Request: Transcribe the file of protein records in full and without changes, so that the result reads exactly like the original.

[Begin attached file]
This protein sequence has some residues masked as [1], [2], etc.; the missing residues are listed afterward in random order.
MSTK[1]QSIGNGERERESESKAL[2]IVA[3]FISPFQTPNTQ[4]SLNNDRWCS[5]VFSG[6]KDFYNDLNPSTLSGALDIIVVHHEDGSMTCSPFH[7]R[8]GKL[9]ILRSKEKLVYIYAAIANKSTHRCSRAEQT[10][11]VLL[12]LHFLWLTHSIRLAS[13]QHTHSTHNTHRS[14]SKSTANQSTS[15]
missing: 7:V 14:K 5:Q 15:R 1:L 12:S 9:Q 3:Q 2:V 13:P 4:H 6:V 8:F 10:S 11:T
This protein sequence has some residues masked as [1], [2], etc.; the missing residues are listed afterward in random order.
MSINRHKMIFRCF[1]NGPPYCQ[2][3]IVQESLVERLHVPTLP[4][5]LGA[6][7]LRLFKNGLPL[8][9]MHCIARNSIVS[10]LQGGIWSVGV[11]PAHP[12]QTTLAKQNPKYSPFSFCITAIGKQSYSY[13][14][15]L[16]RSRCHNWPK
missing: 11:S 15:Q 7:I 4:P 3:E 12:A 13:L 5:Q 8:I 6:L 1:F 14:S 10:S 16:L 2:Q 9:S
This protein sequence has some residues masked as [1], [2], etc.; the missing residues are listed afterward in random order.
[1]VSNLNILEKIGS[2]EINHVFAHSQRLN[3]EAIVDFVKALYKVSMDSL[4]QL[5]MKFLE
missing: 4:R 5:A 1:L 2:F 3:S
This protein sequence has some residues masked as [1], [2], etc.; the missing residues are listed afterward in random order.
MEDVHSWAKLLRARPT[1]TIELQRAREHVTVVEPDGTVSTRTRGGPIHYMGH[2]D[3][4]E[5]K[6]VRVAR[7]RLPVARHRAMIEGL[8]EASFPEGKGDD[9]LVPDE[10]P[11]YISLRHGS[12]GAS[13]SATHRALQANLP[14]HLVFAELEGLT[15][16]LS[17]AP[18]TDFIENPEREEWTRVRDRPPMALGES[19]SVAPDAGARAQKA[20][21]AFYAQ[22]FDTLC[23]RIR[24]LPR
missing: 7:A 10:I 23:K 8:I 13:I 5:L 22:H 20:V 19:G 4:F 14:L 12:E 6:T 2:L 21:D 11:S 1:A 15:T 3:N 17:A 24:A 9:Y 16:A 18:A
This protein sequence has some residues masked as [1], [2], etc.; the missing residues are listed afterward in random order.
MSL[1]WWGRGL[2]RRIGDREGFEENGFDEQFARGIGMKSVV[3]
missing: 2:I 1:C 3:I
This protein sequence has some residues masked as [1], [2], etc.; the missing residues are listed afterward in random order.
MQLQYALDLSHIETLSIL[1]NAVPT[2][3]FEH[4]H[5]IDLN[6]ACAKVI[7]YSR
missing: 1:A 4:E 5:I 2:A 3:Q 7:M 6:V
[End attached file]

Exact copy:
This protein sequence has some residues masked as [1], [2], etc.; the missing residues are listed afterward in random order.
MSTK[1]QSIGNGERERESESKAL[2]IVA[3]FISPFQTPNTQ[4]SLNNDRWCS[5]VFSG[6]KDFYNDLNPSTLSGALDIIVVHHEDGSMTCSPFH[7]R[8]GKL[9]ILRSKEKLVYIYAAIANKSTHRCSRAEQT[10][11]VLL[12]LHFLWLTHSIRLAS[13]QHTHSTHNTHRS[14]SKSTANQSTS[15]
missing: 7:V 14:K 5:Q 15:R 1:L 12:S 9:Q 3:Q 2:V 13:P 4:H 6:V 8:F 10:S 11:T
This protein sequence has some residues masked as [1], [2], etc.; the missing residues are listed afterward in random order.
MSINRHKMIFRCF[1]NGPPYCQ[2][3]IVQESLVERLHVPTLP[4][5]LGA[6][7]LRLFKNGLPL[8][9]MHCIARNSIVS[10]LQGGIWSVGV[11]PAHP[12]QTTLAKQNPKYSPFSFCITAIGKQSYSY[13][14][15]L[16]RSRCHNWPK
missing: 11:S 15:Q 7:I 4:P 3:E 12:A 13:L 5:Q 8:I 6:L 1:F 14:S 10:S 16:L 2:Q 9:S
This protein sequence has some residues masked as [1], [2], etc.; the missing residues are listed afterward in random order.
[1]VSNLNILEKIGS[2]EINHVFAHSQRLN[3]EAIVDFVKALYKVSMDSL[4]QL[5]MKFLE
missing: 4:R 5:A 1:L 2:F 3:S
This protein sequence has some residues masked as [1], [2], etc.; the missing residues are listed afterward in random order.
MEDVHSWAKLLRARPT[1]TIELQRAREHVTVVEPDGTVSTRTRGGPIHYMGH[2]D[3][4]E[5]K[6]VRVAR[7]RLPVARHRAMIEGL[8]EASFPEGKGDD[9]LVPDE[10]P[11]YISLRHGS[12]GAS[13]SATHRALQANLP[14]HLVFAELEGLT[15][16]LS[17]AP[18]TDFIENPEREEWTRVRDRPPMALGES[19]SVAPDAGARAQKA[20][21]AFYAQ[22]FDTLC[23]RIR[24]LPR
missing: 7:A 10:I 23:K 8:I 13:I 5:L 22:H 20:V 19:G 4:F 14:L 12:E 6:T 2:L 21:D 11:S 1:A 15:T 3:N 17:A 24:A 9:Y 16:A 18:A
This protein sequence has some residues masked as [1], [2], etc.; the missing residues are listed afterward in random order.
MSL[1]WWGRGL[2]RRIGDREGFEENGFDEQFARGIGMKSVV[3]
missing: 2:I 1:C 3:I
This protein sequence has some residues masked as [1], [2], etc.; the missing residues are listed afterward in random order.
MQLQYALDLSHIETLSIL[1]NAVPT[2][3]FEH[4]H[5]IDLN[6]ACAKVI[7]YSR
missing: 1:A 4:E 5:I 2:A 3:Q 7:M 6:V